Human Rights-Related Developments

On 15 May, the special rapporteur on the human rights of internally displaced persons (IDPs) urged the government of Iraq to step up its efforts to assist IDPs and give them higher priority. IDPs from all ethnic and religious communities are surviving in precarious conditions, often under the threat of violence and further displacement and without adequate shelter, healthcare, food and water. Meanwhile, the situation of hundreds of thousands of IDPs living in areas controlled by ISIS is unclear and deeply worrying.

Key Issues

The key issue for the Council is supporting a genuinely inclusive government. In this regard, an issue is determining how the Council and UNAMI can encourage greater cooperation on security and humanitarian issues between the dominant Shi’a Dawa party of Abadi and Kurdish and Sunni parliamentarians and thereby build confidence in the central government and fortify Iraq’s response to ISIS.

Another issue is how to address the mutually destabilising impact of the war in Syria and the Iraq crisis.


UNAMI’s mandate has not significantly changed since the adoption of resolution 1770 in 2007. One option is to adopt a resolution that renews the existing mandate without adjustment.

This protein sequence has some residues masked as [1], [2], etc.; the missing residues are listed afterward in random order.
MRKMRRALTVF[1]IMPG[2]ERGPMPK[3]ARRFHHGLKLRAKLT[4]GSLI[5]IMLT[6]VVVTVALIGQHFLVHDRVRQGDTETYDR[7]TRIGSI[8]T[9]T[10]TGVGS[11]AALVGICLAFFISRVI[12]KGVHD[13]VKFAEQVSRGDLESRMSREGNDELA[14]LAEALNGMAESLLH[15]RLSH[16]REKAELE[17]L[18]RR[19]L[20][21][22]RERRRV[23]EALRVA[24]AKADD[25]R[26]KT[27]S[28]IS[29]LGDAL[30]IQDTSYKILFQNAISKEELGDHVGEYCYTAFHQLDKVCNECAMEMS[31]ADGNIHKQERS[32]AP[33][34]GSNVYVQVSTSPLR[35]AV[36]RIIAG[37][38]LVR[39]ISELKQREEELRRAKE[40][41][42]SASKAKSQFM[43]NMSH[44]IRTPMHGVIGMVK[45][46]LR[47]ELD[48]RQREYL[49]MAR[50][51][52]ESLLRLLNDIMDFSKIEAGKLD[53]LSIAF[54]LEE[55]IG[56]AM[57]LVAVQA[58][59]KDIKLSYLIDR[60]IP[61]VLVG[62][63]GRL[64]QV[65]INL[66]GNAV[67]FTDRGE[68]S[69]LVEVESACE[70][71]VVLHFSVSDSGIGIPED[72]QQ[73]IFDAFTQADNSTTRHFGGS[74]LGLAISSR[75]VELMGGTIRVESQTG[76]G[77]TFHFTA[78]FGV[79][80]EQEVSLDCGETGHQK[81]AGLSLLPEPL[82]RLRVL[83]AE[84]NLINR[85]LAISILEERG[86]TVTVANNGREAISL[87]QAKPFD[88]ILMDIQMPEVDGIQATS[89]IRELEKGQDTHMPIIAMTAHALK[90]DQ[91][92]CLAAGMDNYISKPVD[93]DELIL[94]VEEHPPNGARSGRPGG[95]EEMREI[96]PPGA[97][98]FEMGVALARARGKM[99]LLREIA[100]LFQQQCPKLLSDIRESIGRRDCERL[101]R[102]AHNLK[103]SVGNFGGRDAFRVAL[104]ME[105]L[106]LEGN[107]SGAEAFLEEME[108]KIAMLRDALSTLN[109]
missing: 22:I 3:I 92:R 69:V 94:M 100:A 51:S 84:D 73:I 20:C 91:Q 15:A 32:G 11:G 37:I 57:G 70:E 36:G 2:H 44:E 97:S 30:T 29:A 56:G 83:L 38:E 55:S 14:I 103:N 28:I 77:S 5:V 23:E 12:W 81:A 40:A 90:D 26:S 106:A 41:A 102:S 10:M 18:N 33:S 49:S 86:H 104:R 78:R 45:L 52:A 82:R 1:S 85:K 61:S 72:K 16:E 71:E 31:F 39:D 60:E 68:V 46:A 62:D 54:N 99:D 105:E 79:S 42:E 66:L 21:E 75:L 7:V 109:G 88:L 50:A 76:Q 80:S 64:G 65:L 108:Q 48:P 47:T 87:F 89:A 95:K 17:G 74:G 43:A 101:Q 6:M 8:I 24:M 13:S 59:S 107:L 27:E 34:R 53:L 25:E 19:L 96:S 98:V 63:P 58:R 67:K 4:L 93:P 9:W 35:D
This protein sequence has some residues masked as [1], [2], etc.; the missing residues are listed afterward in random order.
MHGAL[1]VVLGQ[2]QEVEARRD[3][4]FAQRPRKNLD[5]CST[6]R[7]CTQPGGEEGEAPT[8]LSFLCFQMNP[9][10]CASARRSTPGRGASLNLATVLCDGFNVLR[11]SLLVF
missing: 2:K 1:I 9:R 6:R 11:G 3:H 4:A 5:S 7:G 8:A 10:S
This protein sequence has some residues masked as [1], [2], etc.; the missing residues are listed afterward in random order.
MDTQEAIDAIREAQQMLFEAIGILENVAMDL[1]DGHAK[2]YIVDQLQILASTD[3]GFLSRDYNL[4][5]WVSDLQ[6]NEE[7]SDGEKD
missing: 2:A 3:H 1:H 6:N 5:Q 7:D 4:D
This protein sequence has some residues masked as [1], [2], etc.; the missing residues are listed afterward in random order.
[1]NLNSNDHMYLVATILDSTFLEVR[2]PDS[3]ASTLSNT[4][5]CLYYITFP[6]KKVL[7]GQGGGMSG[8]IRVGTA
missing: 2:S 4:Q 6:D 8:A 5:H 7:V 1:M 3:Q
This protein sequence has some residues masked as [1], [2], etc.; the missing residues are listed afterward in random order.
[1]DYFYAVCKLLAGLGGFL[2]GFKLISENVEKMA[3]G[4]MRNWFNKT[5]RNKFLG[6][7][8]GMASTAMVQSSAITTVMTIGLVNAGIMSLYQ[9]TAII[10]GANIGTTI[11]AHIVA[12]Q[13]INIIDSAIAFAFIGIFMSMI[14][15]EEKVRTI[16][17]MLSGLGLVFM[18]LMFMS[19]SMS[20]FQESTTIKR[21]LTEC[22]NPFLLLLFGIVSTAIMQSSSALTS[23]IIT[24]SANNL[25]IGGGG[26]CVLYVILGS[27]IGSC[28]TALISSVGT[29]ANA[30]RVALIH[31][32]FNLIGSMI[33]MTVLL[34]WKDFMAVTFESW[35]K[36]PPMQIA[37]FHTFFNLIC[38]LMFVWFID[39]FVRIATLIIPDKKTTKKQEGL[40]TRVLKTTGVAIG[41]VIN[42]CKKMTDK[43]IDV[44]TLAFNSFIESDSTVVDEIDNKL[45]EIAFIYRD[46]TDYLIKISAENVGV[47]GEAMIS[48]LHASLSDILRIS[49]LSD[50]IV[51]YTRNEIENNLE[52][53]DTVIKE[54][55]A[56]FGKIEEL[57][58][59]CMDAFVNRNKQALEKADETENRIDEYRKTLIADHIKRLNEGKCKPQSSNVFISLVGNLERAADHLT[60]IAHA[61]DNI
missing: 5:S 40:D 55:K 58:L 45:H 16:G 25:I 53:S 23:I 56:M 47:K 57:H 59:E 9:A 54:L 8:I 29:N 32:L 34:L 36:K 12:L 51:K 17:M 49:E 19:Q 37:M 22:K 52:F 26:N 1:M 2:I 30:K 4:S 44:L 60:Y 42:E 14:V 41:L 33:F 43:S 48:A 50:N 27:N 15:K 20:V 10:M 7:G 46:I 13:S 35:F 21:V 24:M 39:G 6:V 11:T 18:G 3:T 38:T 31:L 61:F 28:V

Although UNAMI is a political mission not equipped to address the various and very serious security issues, another option is to adopt a resolution mandating UNAMI to provide better capacity to address the inter-relationship of the crises in Iraq and Syria, support the establishment of a more inclusive political system and facilitate a humanitarian response.

The resolution renewing UNAMI could explicitly call for the government to work towards enhanced security and humanitarian coordination with the Kurdistan Regional Government and Sunni leaders. In the resolution, the Council could also condemn human rights violations by ISIS and associated armed groups (an indirect reference to former Baathists and Sunni tribal leaders) as well as by Iraqi security forces and associated armed groups (an indirect reference to Shi’a militias).

The Council could invite Special Representative on Sexual Violence Zainab Bangura to brief alongside Kubiš on her recent visit to the region, which included Iraq.

Council Dynamics